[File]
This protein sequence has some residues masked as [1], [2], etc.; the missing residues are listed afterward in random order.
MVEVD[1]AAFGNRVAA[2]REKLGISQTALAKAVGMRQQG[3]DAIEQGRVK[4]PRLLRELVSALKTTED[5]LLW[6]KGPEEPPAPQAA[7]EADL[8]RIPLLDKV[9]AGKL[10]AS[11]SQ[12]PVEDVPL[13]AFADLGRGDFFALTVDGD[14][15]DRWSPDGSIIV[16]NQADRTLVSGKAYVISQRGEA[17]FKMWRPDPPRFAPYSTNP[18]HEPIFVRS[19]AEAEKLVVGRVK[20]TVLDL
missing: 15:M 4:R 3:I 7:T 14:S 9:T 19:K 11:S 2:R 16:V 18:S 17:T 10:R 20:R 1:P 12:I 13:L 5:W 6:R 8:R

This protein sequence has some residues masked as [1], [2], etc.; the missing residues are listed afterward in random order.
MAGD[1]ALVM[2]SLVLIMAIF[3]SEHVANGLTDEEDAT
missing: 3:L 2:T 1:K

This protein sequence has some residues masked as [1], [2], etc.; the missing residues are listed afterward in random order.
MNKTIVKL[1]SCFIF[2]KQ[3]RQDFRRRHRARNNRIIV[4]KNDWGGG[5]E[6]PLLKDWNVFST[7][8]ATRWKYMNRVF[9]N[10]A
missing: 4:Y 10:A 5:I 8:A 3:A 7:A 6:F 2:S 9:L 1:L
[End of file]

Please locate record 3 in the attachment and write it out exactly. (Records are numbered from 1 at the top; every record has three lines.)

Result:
This protein sequence has some residues masked as [1], [2], etc.; the missing residues are listed afterward in random order.
MNKTIVKL[1]SCFIF[2]KQ[3]RQDFRRRHRARNNRIIV[4]KNDWGGG[5]E[6]PLLKDWNVFST[7][8]ATRWKYMNRVF[9]N[10]A
missing: 4:Y 10:A 5:I 8:A 3:A 7:A 6:F 2:S 9:L 1:L